Yemi Falodun | Staff Writer
In 2009, two months after exchanging wedding vows with his wife, David Rohde spent seven months in Taliban captivity.
“I saw religion at its best and worst,” Rohde said about the ordeal in Afghanistan, which is chronicled in the book A Rope and a Prayer: A Kidnapping from Two Sides, by Rohde and his wife, Kristen Mulvihill.
Two-time Pulitzer Award-winning investigative journalist and author David Rohde will share his story and thoughts in his program titled “Beyond War: The Failed American Effort to Back Moderate Muslims Since 9/11” at 10:45 a.m. Friday in the Amphitheater.
He is the final morning speaker in this week’s series of “Radicalism” lectures.
“Our guards were these brainwashed young men who were told to hate me, because I wasn’t of their faith,” Rohde said. “But the Afghan journalist Tahir Lundin, who was kidnapped with me, became deeply religious. And that really gave him strength.”
Rohde, then a New York Times reporter, was working on assignment for his book detailing American involvement in Afghanistan, when he was invited to interview a Taliban commander in an area near Kabul.
The planned interview escalated into an abduction, which led to major United States officials being involved, including former Secretary of State Condoleezza Rice, current Secretary of State Hillary Clinton, and U.S. Special Envoy for Afghanistan and Pakistan Richard Holbrooke.
But negotiations stalled and proved to be fruitless.
It was not until June 19, 2009, that Rohde and Lundin made their escape, scaling the abduction compound’s 10-foot wall. The third man, their driver, Asadullah Mangal, made his escape some days later.
“I think whatever God is out there wants us to feel more sympathy and empathy toward our fellow humans,” Rohde said about what he learned from his experience. “I’m not a very religious person. I’ve covered events that have shown extremist Jews, Christians, Hindus and Muslims can all carry out horrific crimes. So, I think religion and moderation is a positive, but if taken to the extreme can be very destructive.”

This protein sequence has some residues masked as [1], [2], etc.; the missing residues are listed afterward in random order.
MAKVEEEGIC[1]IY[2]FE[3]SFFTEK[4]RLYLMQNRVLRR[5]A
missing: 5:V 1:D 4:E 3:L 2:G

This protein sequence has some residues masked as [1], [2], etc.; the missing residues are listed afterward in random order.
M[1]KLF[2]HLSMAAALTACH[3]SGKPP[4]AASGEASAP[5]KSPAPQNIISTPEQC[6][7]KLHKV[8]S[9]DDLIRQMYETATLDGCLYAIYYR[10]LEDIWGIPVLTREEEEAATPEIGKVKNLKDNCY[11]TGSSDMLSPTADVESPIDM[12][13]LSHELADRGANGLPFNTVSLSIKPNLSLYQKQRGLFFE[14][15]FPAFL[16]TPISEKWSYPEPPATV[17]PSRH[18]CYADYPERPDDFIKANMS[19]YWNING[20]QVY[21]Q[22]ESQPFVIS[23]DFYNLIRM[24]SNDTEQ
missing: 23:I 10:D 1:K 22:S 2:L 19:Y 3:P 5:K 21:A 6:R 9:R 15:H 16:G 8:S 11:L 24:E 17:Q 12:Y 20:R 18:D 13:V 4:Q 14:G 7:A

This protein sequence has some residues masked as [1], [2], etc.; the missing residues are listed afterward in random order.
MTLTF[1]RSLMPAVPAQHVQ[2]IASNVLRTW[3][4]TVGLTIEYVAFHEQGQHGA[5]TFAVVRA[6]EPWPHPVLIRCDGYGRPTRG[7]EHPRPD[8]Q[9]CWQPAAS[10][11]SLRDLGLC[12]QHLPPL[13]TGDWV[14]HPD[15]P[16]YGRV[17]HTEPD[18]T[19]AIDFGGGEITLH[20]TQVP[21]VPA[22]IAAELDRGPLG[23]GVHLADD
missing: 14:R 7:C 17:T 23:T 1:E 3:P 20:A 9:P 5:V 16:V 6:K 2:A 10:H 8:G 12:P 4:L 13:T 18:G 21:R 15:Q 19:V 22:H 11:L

Rohde is currently working on a book that calls for a new U.S. policy in the Middle East that more effectively backs moderates.
“I think we have allies in the region,” he said. “And we need to use less military force. And invest more in technology and trade. Independent economies across the Middle East are our best tool against terrorism. Most Muslims resent jihadists who force to them pray at gunpoint. And they also don’t want to be Americans. But they want a way where they can be modern and Muslim.”
According to Rohde, who is a foreign affairs columnist at Reuters, Islam should not be the center focus, but the people behind pushing extreme values.
“I’ve seen radicalism used by members of every major faith in order to do other things,” he said. “The danger isn’t that some people are sadistic and know they’re doing wrong and enjoy it. The danger is some people’s ability to rationalize their extreme actions. And radicalism often allows people to think they’re victims of some vast conspiracy and to carry out these horrible acts.”
In his captivity, Rohde witnessed the cruel but persuasive tactics by extremists.
“The older jihadists brainwashed young boys by separating them from their friends and family,” he said. “And they teach them that the only relationship that matters is their relationship with God and none of their earthly relationships matters.”
Rohde explained that radicalism offers impressionable young men a sense of identity.
“It gives them a whole culture and a place,” Rohde said. “We should be asking ourselves why aren’t our families and community giving them that sense of identity?”
Since his abduction, Rohde has found solace in writing and his loving relationship with his wife.
“Our big project was the book,” he said. “The book was very cathartic for us, the way to know what each of us had gone though. We were able to say this is a chapter in our lives, but it doesn’t define us.”
Rohde attributes his wife as his major source for inspiration.
“She is the kind of person who wakes up in the morning, looks out the window and says, ‘Wow, look how beautiful the light is,’” he said. “And she helps me see that light.”